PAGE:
Victoria Cross awarded to WWI Tranmere naval officer could fetch £220k at auction

The Victoria Cross (VC) awarded to a World War One hero born in Tranmere is expected to fetch £180,000-220,000 at Noonans Mayfair in their auction on Wednesday, 13 March.

The outstanding Great War posthumous VC was awarded to Lieutenant-Commander Edgar Christopher Cookson of the Royal Navy who was killed while leading a ‘Cavalry Charge’ on water in 1915.

The VC was awarded during the operations involving the Tigris Flotilla where he paid the ultimate price for his gallantry in the river gunboat Comet when, under a storm of point-blank fire, he leapt aboard a Turkish sailing vessel or dhow brandishing an axe – a fellow officer later observed “there were more bullet holes in him than they cared to count.”

The medals are being sold by a Private Collector and as Mark Quayle, Medal Specialist and Associate Director of Noonans commented, “Cookson’s repeated acts of gallantry, in the harshest of environments, led to him making the ultimate sacrifice for both duty and for those who meant the most to him – the men under his command.

“Leading a ‘cavalry charge’ on water in a desperate attempt to force his way through the enemy position ultimately proved futile, but his act was one of cold, calculated bravery in the face of certain death. Alas, he rolled the dice one too many times.”

The citation in the London Gazette of 21 January 1916 noted, ‘The King has been graciously pleased to approve of the grant of the Victoria Cross to Lieutenant-Commander Edgar Christopher Cookson, DSO, RN, in recognition of the following act of most conspicuous gallantry during the advance on Kut-el-Amara: On 28 September 1915, the river gunboat Comet had been ordered with other gunboats to examine, and if possible destroy, an obstruction placed across the river by the Turks.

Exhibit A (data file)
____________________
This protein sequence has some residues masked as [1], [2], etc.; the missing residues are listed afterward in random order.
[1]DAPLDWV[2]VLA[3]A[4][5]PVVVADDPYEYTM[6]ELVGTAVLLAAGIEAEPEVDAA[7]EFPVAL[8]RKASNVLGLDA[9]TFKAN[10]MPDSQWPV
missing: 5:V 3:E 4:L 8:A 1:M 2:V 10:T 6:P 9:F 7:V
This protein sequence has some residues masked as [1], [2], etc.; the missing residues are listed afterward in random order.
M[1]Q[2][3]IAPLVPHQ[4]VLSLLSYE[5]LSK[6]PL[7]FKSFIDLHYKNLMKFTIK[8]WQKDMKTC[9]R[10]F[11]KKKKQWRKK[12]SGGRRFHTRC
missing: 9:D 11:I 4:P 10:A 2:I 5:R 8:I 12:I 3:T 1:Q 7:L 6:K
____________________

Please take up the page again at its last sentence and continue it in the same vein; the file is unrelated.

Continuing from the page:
“When the gunboats were approaching the obstruction, a very heavy rifle and machine-gun fire was opened on them from both banks. An attempt to sink the centre dhow of the obstruction by gunfire having failed, Lieutenant-Commander Cookson ordered the Comet to be placed alongside, and himself jumped on to the dhow with an axe and tried to cut the wire hawsers connecting it with the two other craft forming the obstruction. He was immediately shot in several places and died within a few minutes.”

Edgar Christopher Cookson was born at Cavendish Park, Tranmere, Cheshire, on 13 December 1883 and he entered the Royal Navy as a Cadet in Britannia in September 1897. His Distinguished Service Order (DSO) was sent to his mother in September 1915 and she received his VC from the King at Buckingham Palace on 29 November 1916 – she was his only immediate relative since he was unmarried, and his father had died.

Cookson was buried in Amara War Cemetery, but the grave was subsequently destroyed, and his name is now among those listed on the cemetery wall. He is also commemorated in the U.K. with a plaque in Whitechurch Canonicorum in Dorset.

Images: Cookson’s VC with the blue ribbon, showing that it was a naval award, and his DSO. Credit: Noonans Mayfair

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